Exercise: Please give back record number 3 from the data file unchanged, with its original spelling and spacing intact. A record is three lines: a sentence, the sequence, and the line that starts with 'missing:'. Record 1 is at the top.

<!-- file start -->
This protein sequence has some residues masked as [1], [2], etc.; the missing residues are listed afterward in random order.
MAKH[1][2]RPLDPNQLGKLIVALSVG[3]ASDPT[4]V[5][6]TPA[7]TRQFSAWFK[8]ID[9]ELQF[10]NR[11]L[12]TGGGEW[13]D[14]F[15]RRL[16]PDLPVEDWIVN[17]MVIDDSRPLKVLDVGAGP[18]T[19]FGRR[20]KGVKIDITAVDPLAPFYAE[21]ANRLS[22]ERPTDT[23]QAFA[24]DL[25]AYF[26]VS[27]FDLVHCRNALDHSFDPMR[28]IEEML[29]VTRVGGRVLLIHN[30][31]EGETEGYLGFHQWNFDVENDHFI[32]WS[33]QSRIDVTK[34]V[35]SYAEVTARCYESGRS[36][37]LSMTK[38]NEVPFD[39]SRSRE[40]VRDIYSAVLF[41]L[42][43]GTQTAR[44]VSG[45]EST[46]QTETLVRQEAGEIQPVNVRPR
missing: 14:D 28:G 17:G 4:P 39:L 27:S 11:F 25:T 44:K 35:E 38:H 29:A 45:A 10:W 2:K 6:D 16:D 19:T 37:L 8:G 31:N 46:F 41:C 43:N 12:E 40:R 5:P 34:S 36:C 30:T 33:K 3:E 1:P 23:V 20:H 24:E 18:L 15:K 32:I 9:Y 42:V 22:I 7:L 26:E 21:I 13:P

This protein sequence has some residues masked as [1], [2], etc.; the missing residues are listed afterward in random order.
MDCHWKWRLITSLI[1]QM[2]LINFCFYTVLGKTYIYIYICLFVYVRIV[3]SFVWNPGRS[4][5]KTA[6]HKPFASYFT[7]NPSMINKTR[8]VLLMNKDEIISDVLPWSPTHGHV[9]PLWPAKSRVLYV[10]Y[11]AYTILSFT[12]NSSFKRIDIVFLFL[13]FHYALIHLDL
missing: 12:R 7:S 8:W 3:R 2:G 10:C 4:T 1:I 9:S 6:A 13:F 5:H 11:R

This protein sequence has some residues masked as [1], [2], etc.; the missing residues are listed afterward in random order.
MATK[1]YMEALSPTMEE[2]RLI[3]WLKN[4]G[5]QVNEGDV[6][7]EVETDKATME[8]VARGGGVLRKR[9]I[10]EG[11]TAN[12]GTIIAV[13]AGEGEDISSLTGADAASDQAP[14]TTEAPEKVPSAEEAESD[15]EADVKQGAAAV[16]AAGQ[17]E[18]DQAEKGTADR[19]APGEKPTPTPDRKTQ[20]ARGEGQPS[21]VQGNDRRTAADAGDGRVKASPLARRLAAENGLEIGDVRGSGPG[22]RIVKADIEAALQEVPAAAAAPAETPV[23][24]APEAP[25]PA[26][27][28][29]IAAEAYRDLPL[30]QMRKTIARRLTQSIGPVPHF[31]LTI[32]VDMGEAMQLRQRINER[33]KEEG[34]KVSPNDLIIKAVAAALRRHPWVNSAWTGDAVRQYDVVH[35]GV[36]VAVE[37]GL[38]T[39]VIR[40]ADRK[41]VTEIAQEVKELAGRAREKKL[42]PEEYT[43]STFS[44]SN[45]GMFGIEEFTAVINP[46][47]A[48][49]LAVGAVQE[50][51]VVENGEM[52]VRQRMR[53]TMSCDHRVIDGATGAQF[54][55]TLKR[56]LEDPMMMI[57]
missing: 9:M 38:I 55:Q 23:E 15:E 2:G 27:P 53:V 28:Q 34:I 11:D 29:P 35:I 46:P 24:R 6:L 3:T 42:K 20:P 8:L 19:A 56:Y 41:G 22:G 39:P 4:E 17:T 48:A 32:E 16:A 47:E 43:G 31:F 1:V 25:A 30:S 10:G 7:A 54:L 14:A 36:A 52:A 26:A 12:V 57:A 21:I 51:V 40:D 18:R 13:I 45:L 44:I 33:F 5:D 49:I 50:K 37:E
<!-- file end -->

This protein sequence has some residues masked as [1], [2], etc.; the missing residues are listed afterward in random order.
MATK[1]YMEALSPTMEE[2]RLI[3]WLKN[4]G[5]QVNEGDV[6][7]EVETDKATME[8]VARGGGVLRKR[9]I[10]EG[11]TAN[12]GTIIAV[13]AGEGEDISSLTGADAASDQAP[14]TTEAPEKVPSAEEAESD[15]EADVKQGAAAV[16]AAGQ[17]E[18]DQAEKGTADR[19]APGEKPTPTPDRKTQ[20]ARGEGQPS[21]VQGNDRRTAADAGDGRVKASPLARRLAAENGLEIGDVRGSGPG[22]RIVKADIEAALQEVPAAAAAPAETPV[23][24]APEAP[25]PA[26][27][28][29]IAAEAYRDLPL[30]QMRKTIARRLTQSIGPVPHF[31]LTI[32]VDMGEAMQLRQRINER[33]KEEG[34]KVSPNDLIIKAVAAALRRHPWVNSAWTGDAVRQYDVVH[35]GV[36]VAVE[37]GL[38]T[39]VIR[40]ADRK[41]VTEIAQEVKELAGRAREKKL[42]PEEYT[43]STFS[44]SN[45]GMFGIEEFTAVINP[46][47]A[48][49]LAVGAVQE[50][51]VVENGEM[52]VRQRMR[53]TMSCDHRVIDGATGAQF[54][55]TLKR[56]LEDPMMMI[57]
missing: 9:M 38:I 55:Q 23:E 15:E 2:G 27:P 53:V 28:Q 34:I 11:D 29:P 35:I 46:P 24:R 6:L 3:T 42:K 20:P 8:L 19:A 56:Y 41:G 22:G 39:P 4:E 17:T 48:A 32:E 16:A 47:E 43:G 31:F 1:V 25:A 30:S 10:G 7:A 54:L 14:A 36:A 52:A 26:A 12:V 57:A 21:I 51:V 40:D 18:R 13:I 45:L 44:I 33:F 5:D 49:I 50:K 37:E